No, my No way. I’m gonna say but for his behavior, number one, this never happened. Number two, all I did was strike him back away, he struck me, you know, there’s a lot of things in there, you know, yeah. So, but again, we’re kind of gotten lost one castle doctrine in the right to defend your home or your space. And, again, those things don’t apply. But the idea behind all this is, when somebody enters your space like that, or put you in a corner, you can’t back out. They have ill intent at that point. And you’re responding to that life event that you believe your life is in danger. That’s the key to it, you believe you’re in, you’re in danger of bodily harm, or death. That’s what you have to believe, to use self defense. And bodily harm is what if you punch me in the face that hurts as bodily harm, you know? So that’s kind of the issue. And here’s what people don’t understand. We’re talking about self defense. And I want to make this clear. What happens in these cases is, let’s talk about this scenario. Jackie’s husband, Darrell and myself, will get in a fight. Say, Darrell starts as this time, I swing back and break his nose. What happens is, but for Darrell going to place there’s no self defense because there’s no crime, but there goes the police later says he broke my nose, I want charges. They take out a malicious wounding charge against me. And that’s where the case starts. And so you’re charged with malicious wounding. What do you do? Is there a self defense argument to be made here? And that’s how these all started there’s an assault and battery malicious wounding, homicide, all those things, you know, you killed somebody coming into your house, that’s a homicide. So you have to bring the self defense to bear on that. So all those things and people misunderstand, it’s not like we’re having some kind of playing court where two people come in and they get to tell their story, you’re charged and you’re trying to explain and push to the court that you did nothing wrong in this situation.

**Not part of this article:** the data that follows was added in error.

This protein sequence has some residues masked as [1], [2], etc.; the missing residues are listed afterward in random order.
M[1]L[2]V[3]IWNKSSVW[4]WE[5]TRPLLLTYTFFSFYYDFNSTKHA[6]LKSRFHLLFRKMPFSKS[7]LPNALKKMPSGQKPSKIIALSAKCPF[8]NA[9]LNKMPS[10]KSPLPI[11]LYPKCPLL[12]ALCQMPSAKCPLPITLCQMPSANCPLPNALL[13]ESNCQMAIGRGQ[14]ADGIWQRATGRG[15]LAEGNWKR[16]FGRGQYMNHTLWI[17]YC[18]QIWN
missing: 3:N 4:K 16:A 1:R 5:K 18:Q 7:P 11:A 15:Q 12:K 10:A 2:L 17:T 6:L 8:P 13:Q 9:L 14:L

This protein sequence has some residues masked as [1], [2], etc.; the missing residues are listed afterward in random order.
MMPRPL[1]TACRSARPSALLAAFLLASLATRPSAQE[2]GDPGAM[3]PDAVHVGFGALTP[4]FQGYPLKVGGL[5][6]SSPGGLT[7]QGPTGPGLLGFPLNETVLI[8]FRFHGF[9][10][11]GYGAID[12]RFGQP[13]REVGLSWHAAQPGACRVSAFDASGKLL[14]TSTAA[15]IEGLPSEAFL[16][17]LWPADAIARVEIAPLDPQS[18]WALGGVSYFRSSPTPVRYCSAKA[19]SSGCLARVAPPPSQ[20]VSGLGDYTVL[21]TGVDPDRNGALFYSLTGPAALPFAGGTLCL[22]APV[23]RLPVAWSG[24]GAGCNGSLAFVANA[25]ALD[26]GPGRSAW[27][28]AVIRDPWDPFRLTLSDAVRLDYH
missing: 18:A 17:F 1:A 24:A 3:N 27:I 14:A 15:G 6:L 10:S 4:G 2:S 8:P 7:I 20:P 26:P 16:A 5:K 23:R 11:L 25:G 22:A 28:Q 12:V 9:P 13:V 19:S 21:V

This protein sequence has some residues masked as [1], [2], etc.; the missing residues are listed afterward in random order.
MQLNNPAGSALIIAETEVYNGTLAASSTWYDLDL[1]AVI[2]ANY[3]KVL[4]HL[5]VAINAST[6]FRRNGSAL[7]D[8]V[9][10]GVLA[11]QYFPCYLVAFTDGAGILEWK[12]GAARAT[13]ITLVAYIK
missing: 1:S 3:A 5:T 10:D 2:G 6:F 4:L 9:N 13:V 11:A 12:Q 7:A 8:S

Jackie Critzer 15:21
You as the defender.
Scott Cardani 15:22